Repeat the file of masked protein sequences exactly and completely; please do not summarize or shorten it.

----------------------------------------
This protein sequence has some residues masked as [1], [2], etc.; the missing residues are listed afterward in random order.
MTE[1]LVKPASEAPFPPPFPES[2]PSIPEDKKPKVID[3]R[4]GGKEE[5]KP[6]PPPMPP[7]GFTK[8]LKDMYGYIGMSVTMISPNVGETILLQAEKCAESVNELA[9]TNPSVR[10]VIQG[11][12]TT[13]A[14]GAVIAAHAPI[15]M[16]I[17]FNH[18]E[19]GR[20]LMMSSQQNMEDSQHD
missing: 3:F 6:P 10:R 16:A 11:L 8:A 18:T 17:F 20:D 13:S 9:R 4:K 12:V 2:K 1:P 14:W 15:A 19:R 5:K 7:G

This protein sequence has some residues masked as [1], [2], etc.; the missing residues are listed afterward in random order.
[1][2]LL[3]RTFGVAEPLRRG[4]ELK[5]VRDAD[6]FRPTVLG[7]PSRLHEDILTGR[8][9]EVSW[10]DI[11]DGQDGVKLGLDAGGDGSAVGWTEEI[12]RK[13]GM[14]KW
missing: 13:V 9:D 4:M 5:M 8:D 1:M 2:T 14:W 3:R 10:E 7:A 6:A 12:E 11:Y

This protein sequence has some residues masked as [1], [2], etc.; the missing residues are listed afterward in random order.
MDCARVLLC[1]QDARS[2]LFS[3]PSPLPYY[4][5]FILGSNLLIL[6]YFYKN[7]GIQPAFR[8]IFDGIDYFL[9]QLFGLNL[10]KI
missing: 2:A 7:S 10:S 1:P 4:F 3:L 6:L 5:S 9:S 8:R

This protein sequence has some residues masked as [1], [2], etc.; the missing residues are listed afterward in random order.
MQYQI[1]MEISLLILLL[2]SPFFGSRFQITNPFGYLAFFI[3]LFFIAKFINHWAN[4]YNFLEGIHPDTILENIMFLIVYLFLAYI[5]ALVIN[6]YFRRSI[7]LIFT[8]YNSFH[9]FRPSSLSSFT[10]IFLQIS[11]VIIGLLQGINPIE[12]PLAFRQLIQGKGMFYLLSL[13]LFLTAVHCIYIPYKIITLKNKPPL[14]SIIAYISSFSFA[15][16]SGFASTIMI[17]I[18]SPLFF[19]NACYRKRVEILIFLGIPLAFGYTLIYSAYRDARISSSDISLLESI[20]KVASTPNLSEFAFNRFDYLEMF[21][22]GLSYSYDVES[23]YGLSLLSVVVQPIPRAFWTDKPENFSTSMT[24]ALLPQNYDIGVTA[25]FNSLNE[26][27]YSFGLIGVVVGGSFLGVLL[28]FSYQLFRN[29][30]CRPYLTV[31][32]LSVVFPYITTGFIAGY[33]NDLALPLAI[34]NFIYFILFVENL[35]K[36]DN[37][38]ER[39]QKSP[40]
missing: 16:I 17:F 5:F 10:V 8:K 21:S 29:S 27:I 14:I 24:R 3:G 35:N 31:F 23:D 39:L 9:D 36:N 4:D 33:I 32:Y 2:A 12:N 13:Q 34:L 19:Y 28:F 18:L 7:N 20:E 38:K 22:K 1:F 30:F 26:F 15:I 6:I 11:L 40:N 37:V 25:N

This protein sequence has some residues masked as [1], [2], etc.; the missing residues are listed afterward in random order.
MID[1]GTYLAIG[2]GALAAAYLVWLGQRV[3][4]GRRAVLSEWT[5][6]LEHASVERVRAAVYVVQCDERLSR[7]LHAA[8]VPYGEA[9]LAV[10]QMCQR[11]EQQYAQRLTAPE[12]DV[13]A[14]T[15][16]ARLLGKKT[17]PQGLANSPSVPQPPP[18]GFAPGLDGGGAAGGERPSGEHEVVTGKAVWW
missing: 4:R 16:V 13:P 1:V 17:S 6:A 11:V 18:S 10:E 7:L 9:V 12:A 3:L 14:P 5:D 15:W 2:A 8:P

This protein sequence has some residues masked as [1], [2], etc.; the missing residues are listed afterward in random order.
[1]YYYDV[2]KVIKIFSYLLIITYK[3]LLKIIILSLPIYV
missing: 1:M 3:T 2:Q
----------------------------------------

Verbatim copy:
This protein sequence has some residues masked as [1], [2], etc.; the missing residues are listed afterward in random order.
MTE[1]LVKPASEAPFPPPFPES[2]PSIPEDKKPKVID[3]R[4]GGKEE[5]KP[6]PPPMPP[7]GFTK[8]LKDMYGYIGMSVTMISPNVGETILLQAEKCAESVNELA[9]TNPSVR[10]VIQG[11][12]TT[13]A[14]GAVIAAHAPI[15]M[16]I[17]FNH[18]E[19]GR[20]LMMSSQQNMEDSQHD
missing: 3:F 6:P 10:R 16:A 11:L 8:A 18:T 17:F 20:D 13:S 9:R 4:K 12:V 2:K 1:P 14:W 15:A 19:R 5:K 7:G

This protein sequence has some residues masked as [1], [2], etc.; the missing residues are listed afterward in random order.
[1][2]LL[3]RTFGVAEPLRRG[4]ELK[5]VRDAD[6]FRPTVLG[7]PSRLHEDILTGR[8][9]EVSW[10]DI[11]DGQDGVKLGLDAGGDGSAVGWTEEI[12]RK[13]GM[14]KW
missing: 13:V 9:D 4:M 5:M 8:D 1:M 2:T 14:W 3:R 10:E 7:A 6:A 12:E 11:Y

This protein sequence has some residues masked as [1], [2], etc.; the missing residues are listed afterward in random order.
MDCARVLLC[1]QDARS[2]LFS[3]PSPLPYY[4][5]FILGSNLLIL[6]YFYKN[7]GIQPAFR[8]IFDGIDYFL[9]QLFGLNL[10]KI
missing: 2:A 7:S 10:S 1:P 4:F 3:L 6:L 5:S 9:S 8:R

This protein sequence has some residues masked as [1], [2], etc.; the missing residues are listed afterward in random order.
MQYQI[1]MEISLLILLL[2]SPFFGSRFQITNPFGYLAFFI[3]LFFIAKFINHWAN[4]YNFLEGIHPDTILENIMFLIVYLFLAYI[5]ALVIN[6]YFRRSI[7]LIFT[8]YNSFH[9]FRPSSLSSFT[10]IFLQIS[11]VIIGLLQGINPIE[12]PLAFRQLIQGKGMFYLLSL[13]LFLTAVHCIYIPYKIITLKNKPPL[14]SIIAYISSFSFA[15][16]SGFASTIMI[17]I[18]SPLFF[19]NACYRKRVEILIFLGIPLAFGYTLIYSAYRDARISSSDISLLESI[20]KVASTPNLSEFAFNRFDYLEMF[21][22]GLSYSYDVES[23]YGLSLLSVVVQPIPRAFWTDKPENFSTSMT[24]ALLPQNYDIGVTA[25]FNSLNE[26][27]YSFGLIGVVVGGSFLGVLL[28]FSYQLFRN[29][30]CRPYLTV[31][32]LSVVFPYITTGFIAGY[33]NDLALPLAI[34]NFIYFILFVENL[35]K[36]DN[37][38]ER[39]QKSP[40]
missing: 16:I 17:F 5:F 10:V 8:K 21:S 29:S 27:I 14:I 24:R 3:G 35:N 31:F 23:D 39:L 9:D 36:N 4:D 33:I 32:Y 2:A 12:N 13:Q 34:L 19:Y 28:F 18:L 7:N 20:E 38:K 22:K 1:F 30:F 26:F 15:I 6:I 11:L 40:N 37:V 25:N

This protein sequence has some residues masked as [1], [2], etc.; the missing residues are listed afterward in random order.
MID[1]GTYLAIG[2]GALAAAYLVWLGQRV[3][4]GRRAVLSEWT[5][6]LEHASVERVRAAVYVVQCDERLSR[7]LHAA[8]VPYGEA[9]LAV[10]QMCQR[11]EQQYAQRLTAPE[12]DV[13]A[14]T[15][16]ARLLGKKT[17]PQGLANSPSVPQPPP[18]GFAPGLDGGGAAGGERPSGEHEVVTGKAVWW
missing: 4:R 16:V 13:P 1:V 17:S 6:A 11:V 18:S 10:E 7:L 9:V 12:A 3:L 14:P 5:D 15:W 2:A 8:P

This protein sequence has some residues masked as [1], [2], etc.; the missing residues are listed afterward in random order.
[1]YYYDV[2]KVIKIFSYLLIITYK[3]LLKIIILSLPIYV
missing: 1:M 3:T 2:Q